For many academics, President Muhammadu Buhari’s appointment of Mallam Adamu Adamu as Education Minister is a surprise because he is not a professor like other ministers who had led the ministry and he is unknown.
Mallam Adamu Adamu who hails from Bauchi State is a graduate of Accounting from Ahmadu Bello University, Zaria. Though, he studied Accounting, he has a flare for writing.
Before his appointment as a minister, he was widely known as a public analyst and columnist with Daily Trust Newspaper. He is a public commentator who boldly expresses his views and opinions both locally and internationally.
He was a Personal Assistant to the late Solomon Lar, who was the pioneer National Chairman of the People’s Democratic Party (PDP).
During his first meeting with top officials of the Federal Ministry of Education in Abuja, Adamu concurred that there is rot in the system which he blamed on inadequate funding, corruption, among others, which according to him is pervasive in the sector.
His said: “The core problems of education in the country vary from one level of education to another, the crisis of underfunding, which gave birth to a whole series of other problems such as poor infrastructure for teaching and learning, poor conditions of service for teachers and the menace of brain drain from our tertiary institutions.
“Also the crises of poor enrolment and access which has left millions of school age children roaming the streets and the crisis of regulation which has turned the entire education system into a jungle where everything goes.
“The system has been left unregulated, unsupervised and with no recourse to ethics and professionalism.” the minister lamented.
Although stakeholders in the sector who spoke with Vanguard know little or nothing about Mallam Adamu, all they are interested in is someone who is passionate about revamping the ailing education sector and making it globally competitive.
Non-Starter: Reacting to Adamu’s emergence as Minister, Dr Akinloye Oyewunmi, Department of Physical and Health Education, Lagos State University said: “I do not know who Adamu is so I cannot question him. However, we are a non – starter state, our actions have no structure, the education system has no structure, the system is run by the whims and caprices of politicians. The direction of the ruling party is known to us because they say the country is broke. I expect nothing from them because of the state of the treasury.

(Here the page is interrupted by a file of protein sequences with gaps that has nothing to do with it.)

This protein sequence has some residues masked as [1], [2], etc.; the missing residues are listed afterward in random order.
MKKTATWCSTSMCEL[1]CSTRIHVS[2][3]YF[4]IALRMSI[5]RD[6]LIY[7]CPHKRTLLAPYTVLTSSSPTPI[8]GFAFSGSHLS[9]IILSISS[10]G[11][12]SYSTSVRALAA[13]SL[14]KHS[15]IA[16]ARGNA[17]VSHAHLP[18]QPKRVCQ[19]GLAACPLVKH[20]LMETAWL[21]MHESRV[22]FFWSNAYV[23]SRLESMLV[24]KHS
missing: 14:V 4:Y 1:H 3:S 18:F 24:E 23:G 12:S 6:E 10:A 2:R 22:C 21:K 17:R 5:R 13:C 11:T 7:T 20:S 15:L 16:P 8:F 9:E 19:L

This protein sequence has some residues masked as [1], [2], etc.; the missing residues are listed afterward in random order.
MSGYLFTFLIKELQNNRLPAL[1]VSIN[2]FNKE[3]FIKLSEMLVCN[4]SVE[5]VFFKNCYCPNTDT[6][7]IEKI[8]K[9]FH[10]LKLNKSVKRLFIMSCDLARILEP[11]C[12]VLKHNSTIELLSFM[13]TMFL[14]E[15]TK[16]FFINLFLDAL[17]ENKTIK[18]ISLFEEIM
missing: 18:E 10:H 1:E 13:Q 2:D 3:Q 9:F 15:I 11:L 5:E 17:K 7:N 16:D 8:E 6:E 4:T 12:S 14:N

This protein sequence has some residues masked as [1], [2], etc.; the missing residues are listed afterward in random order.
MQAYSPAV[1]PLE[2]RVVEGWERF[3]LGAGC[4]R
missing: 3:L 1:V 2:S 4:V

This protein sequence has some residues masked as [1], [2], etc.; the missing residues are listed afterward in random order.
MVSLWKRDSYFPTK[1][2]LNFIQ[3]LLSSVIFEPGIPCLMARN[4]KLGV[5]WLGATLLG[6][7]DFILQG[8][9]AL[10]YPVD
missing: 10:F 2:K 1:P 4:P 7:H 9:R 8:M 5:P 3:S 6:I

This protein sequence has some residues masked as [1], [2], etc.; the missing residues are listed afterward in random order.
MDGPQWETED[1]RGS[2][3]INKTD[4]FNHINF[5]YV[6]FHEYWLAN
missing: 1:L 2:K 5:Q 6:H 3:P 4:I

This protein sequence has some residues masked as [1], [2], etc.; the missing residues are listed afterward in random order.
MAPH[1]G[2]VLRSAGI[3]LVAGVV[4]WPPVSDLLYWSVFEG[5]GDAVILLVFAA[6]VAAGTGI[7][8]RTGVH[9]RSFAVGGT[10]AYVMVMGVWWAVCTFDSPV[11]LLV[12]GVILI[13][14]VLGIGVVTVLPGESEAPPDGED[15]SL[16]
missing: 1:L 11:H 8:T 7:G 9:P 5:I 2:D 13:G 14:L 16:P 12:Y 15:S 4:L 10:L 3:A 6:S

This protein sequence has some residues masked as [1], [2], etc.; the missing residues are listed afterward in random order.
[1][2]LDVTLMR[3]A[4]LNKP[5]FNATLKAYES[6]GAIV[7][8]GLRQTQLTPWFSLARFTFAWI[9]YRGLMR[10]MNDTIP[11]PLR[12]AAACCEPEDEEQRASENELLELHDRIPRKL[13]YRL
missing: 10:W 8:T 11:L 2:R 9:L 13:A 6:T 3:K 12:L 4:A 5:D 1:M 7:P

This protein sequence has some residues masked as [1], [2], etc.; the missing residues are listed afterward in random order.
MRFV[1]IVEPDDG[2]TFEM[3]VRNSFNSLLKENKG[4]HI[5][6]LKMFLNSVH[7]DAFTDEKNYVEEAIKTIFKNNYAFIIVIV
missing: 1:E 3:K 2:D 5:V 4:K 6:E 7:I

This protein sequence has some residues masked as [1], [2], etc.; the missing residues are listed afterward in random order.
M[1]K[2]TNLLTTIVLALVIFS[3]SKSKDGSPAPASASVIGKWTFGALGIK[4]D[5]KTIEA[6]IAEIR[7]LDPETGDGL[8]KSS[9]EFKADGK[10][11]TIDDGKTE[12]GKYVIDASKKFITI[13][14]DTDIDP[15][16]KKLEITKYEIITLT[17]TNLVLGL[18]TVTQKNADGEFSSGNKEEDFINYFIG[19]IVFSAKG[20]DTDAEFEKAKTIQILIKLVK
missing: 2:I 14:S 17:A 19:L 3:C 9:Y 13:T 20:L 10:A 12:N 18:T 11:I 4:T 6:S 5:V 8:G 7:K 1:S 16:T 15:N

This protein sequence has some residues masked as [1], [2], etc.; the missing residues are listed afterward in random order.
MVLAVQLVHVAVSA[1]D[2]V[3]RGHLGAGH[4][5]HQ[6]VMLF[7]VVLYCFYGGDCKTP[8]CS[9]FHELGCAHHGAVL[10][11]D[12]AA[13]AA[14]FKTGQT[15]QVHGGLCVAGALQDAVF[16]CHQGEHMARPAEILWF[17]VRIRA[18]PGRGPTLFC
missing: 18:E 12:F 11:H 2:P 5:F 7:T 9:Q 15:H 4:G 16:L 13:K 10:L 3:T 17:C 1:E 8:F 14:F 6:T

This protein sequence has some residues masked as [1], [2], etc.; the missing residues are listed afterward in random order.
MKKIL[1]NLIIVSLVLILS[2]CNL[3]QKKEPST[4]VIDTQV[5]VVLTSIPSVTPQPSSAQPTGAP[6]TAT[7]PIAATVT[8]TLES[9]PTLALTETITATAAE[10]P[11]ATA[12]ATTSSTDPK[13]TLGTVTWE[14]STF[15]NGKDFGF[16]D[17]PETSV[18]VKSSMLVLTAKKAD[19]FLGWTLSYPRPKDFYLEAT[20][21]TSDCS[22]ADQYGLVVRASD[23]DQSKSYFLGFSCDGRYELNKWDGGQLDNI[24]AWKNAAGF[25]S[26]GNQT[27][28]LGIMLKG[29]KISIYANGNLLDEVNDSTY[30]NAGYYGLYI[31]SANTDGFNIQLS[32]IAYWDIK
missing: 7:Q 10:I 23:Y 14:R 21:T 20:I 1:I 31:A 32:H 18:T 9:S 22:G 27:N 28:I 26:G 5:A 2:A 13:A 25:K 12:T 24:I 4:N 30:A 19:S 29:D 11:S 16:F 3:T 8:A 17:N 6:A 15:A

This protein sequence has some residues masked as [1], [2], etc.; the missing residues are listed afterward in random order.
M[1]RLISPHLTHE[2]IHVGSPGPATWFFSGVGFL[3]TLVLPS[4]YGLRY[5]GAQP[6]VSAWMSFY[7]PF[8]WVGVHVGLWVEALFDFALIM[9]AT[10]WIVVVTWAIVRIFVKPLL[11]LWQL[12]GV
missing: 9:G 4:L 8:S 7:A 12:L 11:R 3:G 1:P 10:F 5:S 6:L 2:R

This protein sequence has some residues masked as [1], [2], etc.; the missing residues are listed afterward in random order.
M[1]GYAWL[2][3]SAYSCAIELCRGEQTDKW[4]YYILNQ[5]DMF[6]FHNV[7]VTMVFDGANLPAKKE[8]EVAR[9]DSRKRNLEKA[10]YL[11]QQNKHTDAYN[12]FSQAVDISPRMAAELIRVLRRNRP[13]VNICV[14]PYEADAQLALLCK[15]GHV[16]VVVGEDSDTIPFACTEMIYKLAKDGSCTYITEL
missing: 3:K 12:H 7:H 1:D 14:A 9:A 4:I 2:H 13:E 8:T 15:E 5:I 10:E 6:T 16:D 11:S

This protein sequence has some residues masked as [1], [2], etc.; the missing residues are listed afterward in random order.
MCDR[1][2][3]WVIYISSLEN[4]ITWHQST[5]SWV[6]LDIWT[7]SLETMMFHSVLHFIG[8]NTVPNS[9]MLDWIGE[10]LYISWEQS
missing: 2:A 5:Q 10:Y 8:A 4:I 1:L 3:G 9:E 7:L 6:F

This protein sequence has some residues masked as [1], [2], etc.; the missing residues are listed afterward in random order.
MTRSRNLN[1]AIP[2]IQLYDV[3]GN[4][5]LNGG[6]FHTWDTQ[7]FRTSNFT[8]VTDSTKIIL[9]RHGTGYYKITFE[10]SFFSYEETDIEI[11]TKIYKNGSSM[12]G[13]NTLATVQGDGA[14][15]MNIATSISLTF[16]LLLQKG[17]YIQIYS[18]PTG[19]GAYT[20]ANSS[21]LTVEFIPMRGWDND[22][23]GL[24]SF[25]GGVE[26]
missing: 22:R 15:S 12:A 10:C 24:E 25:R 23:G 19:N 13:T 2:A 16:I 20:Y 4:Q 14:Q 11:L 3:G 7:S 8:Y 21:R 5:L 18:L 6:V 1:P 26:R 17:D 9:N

“There is no harm in being optimistic, but I implore people not to be over expectant so as not to have their hopes dashed.”
Also setting an agenda for the Minister, University of Lagos ASUU Chairman, Dr. Laja Odukoya, urged Mallam Adamu to ensure that education is at the reach of common man.
He said: “He should ensure that education is adequately funded to make our universities of global standard.”
While pointing out that this is the era of change, Laja urged the new minister to quickly address the issue of ASUU’s outstanding arrears to forestall any industrial action by the union.
His words: “The issue of university autonomy and the exclusion of varsities from the TSA must be addressed. Varsities are not profit-centres due to the special nature of their operations.
“Also, the Minister should consider the need to address the proper management of funds for education by the Ministry and Vice-Chancellors, most of whom are financially reckless and unaccountable. The anti-corruption drive must not spare varsities.